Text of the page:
How to build a pots and pans rack cheaply that spans between two kitchen cabinets, and allows pans to be sideways…


This isn’t really that difficult of a problem but I thought it was pretty slick and easy so I’m posting this up.  My requirement was that the pots and pans rod must be up and out of sight as shown in the images above, and that the S-hooks must be twisted 90 degrees so that the pans face sideways, and therefore save space.

I got the original idea to use the GRUNDTAL rod from IKEA from IKEA Hackers website: but I didn’t want to hang from the ceiling.


  • IKEA GRUNDTAL rail, stainless steel.   A black and white cross sectional drawing above shows what the ends are like, it’s a 16mm tube with two nuts inserted on each end. Choose the rail that is longer than the length you require.  I got the 120cm rod on sale for $8.  If you do like I do in this article you won’t need to use the screws or end flanges that come with the rod.
  • S-hooks, I recommend GRUNDTAL S-hook, stainless steel, 7cm, $4 for packs of 5 in Canada  (don’t get the 11cm hooks because the loops are too large and your pans will twirl and not stay parallel).  The S-hooks pictured in my images above are from Princess Auto and were $2 for packs of 10,  HOWEVER, because they are not designed for this rail and purpose I had to modify them with a bit of brute force to get them to work right, and they are round and not flat cross section, so the round S-hooks cause the pans to spin and clang against each other which can be annoying.  The Princess Auto S-hooks work good enough though so I think I might keep them.
  • Two metric 6mm (M6X1)  bolts, approximately 25 or 30mm long (shorter or longer depending on thickness of wood in your cabinets).  RONA has these and many other hardware stores but sometimes metric fasteners are tough to find depending on where you are.
  • A few stainless steel washers 6mm, or 1/4″ will fit also. (optional)


  • Tape measure and marker and pencil
  • Two big adjustable wrenches
  • Hack saw
  • A very long screw driver, or something long and stiff that you can use to punch out the press-fit nut on the cut-off end of the rod
  • Hammer
  • Something to screw the bolts in with
  • A helper to hold up the other end of the rod while you screw
  • Drill, and a 6mm wood drill bit


The procedure is pretty simple, you just cut the rod accurately to length with a tape measure, marker and hack saw. The end that you cut off has a press-fit nut, you must transfer this nut from the cut-off piece of tubing to the sawed off end of the long piece of tubing you will be keeping. To do this I used a long screw driver placed on the floor facing upright with the pointy end up in the air, I slipped the small piece of tube over top of the screw driver with the nut-side on top, then I popped out the nut by holding the outside of the tube and slamming the tube down onto the screw driver. Once you get the nut off, hammer it into the open end of the long tube you just sawed off until it’s flush and square to the end.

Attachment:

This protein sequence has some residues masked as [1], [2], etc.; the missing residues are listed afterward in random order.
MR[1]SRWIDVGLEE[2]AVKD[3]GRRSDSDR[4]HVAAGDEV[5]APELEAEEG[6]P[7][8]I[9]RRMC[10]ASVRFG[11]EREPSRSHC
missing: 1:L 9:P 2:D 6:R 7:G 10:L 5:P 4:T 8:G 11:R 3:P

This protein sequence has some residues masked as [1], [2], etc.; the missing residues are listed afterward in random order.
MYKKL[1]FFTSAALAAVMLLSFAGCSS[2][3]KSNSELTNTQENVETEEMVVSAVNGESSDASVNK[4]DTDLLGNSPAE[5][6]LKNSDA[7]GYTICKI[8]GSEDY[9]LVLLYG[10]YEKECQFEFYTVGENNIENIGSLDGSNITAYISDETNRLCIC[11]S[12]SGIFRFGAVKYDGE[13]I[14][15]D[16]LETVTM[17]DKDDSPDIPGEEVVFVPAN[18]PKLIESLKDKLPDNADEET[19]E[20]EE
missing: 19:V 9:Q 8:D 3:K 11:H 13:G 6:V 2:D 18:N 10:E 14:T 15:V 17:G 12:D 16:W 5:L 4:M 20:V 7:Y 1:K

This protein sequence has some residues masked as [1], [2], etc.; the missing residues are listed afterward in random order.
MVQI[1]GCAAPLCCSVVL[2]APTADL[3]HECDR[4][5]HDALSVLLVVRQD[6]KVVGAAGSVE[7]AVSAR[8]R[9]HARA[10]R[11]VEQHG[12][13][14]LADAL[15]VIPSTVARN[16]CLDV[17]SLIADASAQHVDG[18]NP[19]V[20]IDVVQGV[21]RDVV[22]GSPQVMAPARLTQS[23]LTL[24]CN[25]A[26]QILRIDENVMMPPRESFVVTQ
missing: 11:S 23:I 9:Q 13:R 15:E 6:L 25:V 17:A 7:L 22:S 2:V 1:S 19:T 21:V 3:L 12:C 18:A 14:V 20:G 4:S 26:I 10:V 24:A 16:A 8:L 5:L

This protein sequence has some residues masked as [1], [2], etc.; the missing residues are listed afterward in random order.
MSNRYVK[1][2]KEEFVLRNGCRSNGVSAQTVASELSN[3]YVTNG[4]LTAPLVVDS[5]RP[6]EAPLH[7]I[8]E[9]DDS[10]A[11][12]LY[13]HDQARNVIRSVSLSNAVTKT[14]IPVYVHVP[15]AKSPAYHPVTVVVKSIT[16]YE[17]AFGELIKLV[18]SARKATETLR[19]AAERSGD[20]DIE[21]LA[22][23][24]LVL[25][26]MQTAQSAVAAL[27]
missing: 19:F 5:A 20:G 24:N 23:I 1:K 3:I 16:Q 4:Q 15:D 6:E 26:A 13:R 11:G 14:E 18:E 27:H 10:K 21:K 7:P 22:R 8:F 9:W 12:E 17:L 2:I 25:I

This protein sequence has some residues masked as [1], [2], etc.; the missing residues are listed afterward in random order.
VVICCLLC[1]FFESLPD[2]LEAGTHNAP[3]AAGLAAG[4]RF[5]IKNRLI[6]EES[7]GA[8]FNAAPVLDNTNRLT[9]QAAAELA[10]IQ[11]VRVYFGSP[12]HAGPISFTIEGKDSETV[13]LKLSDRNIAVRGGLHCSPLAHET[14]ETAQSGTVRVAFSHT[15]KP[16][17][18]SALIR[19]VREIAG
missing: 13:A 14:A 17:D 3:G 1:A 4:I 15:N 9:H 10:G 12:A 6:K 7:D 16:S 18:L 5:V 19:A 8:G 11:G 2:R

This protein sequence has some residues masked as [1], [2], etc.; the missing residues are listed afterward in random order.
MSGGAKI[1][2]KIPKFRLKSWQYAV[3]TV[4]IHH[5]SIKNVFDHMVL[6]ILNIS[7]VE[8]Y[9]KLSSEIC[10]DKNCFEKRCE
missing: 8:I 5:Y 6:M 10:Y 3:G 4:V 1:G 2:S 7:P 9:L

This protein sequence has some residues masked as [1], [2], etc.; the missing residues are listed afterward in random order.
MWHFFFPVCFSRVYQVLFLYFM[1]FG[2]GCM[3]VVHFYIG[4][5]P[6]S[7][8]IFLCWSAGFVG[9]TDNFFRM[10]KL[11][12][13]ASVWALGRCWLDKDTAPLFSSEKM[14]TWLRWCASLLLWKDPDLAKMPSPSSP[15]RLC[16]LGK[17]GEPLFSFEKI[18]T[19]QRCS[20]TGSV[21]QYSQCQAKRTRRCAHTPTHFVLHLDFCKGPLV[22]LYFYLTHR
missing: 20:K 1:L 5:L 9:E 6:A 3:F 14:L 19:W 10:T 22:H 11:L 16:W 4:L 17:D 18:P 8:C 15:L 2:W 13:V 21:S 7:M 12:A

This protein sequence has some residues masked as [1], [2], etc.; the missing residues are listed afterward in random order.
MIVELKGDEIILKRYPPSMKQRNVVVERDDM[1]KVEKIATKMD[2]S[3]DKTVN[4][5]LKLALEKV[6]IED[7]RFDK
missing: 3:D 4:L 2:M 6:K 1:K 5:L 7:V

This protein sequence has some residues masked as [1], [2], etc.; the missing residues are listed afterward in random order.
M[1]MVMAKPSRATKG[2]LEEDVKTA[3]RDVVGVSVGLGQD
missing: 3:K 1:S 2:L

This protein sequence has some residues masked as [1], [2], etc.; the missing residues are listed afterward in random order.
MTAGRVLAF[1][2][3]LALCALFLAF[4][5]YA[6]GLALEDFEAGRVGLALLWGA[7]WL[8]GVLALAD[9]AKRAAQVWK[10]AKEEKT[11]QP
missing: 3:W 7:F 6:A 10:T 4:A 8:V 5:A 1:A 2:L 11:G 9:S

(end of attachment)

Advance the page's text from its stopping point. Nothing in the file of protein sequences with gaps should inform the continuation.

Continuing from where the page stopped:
Mark off with pencil and tape measure exactly where you want your rod to go, and then drill the 6mm holes in the side cabinets so that the rod will be level and where you want your pans to hang… be careful not to put the rod too close to the window or the big pans might touch the window. Have somebody hold the rod while you bolt the rod into the holes. I haven’t shown in the images but for good measure I should have put washers on the inside of the cabinets before inserting the bolts. The washers that are shown in the images beside the rod are because I cut the rod a bit too short, and the 1/4″ washers fill up the gaps, you can stack washers if the gaps are large. The bolts you select should be long enough to pass through the cabinet and all the way through the press-fit nuts. Tighten the bolts but not to tight because you don’t want to damage the cabinets, just make them a little snug.



For the S-hooks, take the two large adjustable wrenches, and clamp one snugly on each end of the S, but spaced apart about an inch from one another. Now with both wrenches in your hand, carefully twist the S-hook so it forms a 90 degree twist in the middle. Test the first hook to make sure it will work and then do it for all the hooks.


The Princess Auto S-hooks, I had to make the one end of the hooks more rounded so it would fit over the rod, and the other end for the pan handles I had to make them span out farther to get the pans to smoothly go on and off without getting hung-up on the hooks.

The IKEA S-hooks do not have a round cross section, the flat cross section of the IKEA hooks will make your pots and pans more stable so that they do not clang loudly against one another.  I recommend you try this using the IKEA S-hooks designed for this rod, rather than the circular cross section hooks commonly available in hardware stores because of the higher pan stability.